How Friedreich's Ataxia Saved My Life

Rare Disease & Syndrome

Frankie P.


It’s crazy to think that it took me getting diagnosed with a life-shortening, debilitating, progressive neuro-muscular disorder in order to pop the selfish, all-knowing, poor decision-making, immature bubble I was floating around in. I needed a serious wake-up call and the universe was aware it would take something drastic to help me change my life’s path.

Friedreichs Ataxia (FA) is now something I will have to deal with until it weakens my body and stops my heart.  FA leads to loss of coordination from the tips of your fingers to your toes, diabetes, maddening/indescribable fatigue, hearing and vision loss, slurred speech, and scoliosis (sometimes so severe, it requires spinal fusion surgery where a metal rod will need to be inserted in the spine). FA also causes you to be completely dependent on a wheelchair and a care-taker as the disease progresses and then eventually will cause a heart condition that will lead to a premature death.

Never Say Never

Never did I think I would be handicapped. Never did I think I would be diagnosed with an incurable, untreatable rare disease that deteriorates my muscles as I type this. Never did I think that handicap placards and accessibility concerns would become apart of my daily life. Never did I think I would have a conversation with my parents telling them there is a possibility they might have to plan my funeral instead of me planning theirs. I was that girl who drank too much (still do sometimes, I’m working on it), always looking for the next party to attend.  I was interning for franchises that I never thought I’d be apart of- The Oakland A’s, LA Clippers and the Phoenix Suns, just to name a few. I had no accountability, no compassion, no REAL responsibility outside of school and work, no concern for other people’s feelings and believing I knew everything about everything- I was sure I had life figured out. Boy, was I wrong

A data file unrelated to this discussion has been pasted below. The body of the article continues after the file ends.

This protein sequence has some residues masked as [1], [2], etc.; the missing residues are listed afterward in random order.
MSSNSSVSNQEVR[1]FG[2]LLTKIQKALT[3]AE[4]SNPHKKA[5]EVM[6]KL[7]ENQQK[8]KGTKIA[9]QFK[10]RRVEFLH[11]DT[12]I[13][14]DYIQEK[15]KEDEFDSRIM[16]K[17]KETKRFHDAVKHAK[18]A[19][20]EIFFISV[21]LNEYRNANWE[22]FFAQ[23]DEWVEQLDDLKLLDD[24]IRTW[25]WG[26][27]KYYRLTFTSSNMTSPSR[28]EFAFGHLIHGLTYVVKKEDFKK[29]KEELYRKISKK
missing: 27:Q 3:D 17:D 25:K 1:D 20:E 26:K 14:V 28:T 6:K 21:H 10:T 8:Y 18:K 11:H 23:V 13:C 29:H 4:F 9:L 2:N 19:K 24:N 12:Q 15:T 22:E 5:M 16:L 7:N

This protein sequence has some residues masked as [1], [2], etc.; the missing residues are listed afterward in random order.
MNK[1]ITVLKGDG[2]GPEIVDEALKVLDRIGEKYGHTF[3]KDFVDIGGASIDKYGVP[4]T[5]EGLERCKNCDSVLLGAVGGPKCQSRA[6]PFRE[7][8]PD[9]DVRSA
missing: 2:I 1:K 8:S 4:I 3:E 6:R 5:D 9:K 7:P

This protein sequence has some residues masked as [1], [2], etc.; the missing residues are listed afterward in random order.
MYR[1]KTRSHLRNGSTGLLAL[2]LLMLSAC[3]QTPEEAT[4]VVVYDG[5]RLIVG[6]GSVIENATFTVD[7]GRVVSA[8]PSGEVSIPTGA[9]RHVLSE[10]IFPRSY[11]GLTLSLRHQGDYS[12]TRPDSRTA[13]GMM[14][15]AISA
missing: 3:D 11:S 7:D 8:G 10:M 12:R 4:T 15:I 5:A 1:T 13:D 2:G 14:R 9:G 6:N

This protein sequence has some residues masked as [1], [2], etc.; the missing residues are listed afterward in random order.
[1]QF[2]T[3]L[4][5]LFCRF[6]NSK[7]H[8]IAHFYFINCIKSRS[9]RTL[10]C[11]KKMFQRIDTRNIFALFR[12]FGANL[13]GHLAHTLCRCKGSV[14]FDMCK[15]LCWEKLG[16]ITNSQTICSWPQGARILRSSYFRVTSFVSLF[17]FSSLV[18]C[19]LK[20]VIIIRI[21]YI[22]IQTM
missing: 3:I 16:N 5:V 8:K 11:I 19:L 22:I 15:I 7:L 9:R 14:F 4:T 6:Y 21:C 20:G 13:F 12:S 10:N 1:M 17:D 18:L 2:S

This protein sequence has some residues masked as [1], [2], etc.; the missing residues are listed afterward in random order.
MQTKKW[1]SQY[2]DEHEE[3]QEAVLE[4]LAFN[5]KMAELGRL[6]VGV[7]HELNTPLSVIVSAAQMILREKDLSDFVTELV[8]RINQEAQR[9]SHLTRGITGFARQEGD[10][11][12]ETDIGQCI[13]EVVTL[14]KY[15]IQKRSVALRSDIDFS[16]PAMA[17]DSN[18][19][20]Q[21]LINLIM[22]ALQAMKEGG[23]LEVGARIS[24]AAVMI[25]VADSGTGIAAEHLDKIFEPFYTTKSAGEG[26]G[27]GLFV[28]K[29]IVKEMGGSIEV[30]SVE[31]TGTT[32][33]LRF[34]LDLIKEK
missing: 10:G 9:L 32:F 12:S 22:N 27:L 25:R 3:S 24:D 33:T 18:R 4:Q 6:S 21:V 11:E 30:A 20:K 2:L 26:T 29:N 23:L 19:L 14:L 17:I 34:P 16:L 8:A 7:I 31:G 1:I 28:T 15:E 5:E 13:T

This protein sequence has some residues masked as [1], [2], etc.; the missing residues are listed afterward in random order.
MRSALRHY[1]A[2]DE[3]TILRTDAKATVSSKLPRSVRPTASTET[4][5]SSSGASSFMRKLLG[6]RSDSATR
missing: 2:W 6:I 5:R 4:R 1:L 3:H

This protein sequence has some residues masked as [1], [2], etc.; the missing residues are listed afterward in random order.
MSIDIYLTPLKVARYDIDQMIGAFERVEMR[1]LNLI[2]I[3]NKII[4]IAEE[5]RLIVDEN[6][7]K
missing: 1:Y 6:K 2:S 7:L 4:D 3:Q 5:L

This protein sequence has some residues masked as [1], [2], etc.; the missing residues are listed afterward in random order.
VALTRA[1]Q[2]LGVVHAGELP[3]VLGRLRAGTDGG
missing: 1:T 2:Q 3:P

A little "off" Explained My Diagnosis: Friedreichs Ataxia

The first thing I noticed that was “off” was the struggle I had walking up and down stairs in college and how tired I would get walking into work at The US Airways Arena. As someone who played sports the majority of their life and ran bleachers for a workout, I was having a challenging time climbing and getting to the bottom. I couldn’t navigate a set of stairs without white-knuckling the railing or holding on to someone. The part I never realized until after my diagnosis was the fatigue. I was tired ALL THE TIME and I just thought it was because I was partying so often. ASU was known for being extremely thirsty even though we were a “dry campus.”  I was diagnosed one year after graduating college at the age of 22. A genetic (blood) test confirmed I had inherited Friedreichs Ataxia and was in the elementary stages of the disease. Being told you now have to face a progressive illness with no set treatments or cure, being told there is nothing you can do to stop this and given absolutely no answers on my diagnosis day was crippling in itself. “How the hell did this happen? Did I do this to myself? Was it my partying? What the hell is FA? How do you say Friedreichs Ataxia? How am I going to tell my family and friends? Canes? Walkers? Wheelchairs? What?” These were the thoughts I had on the car ride home.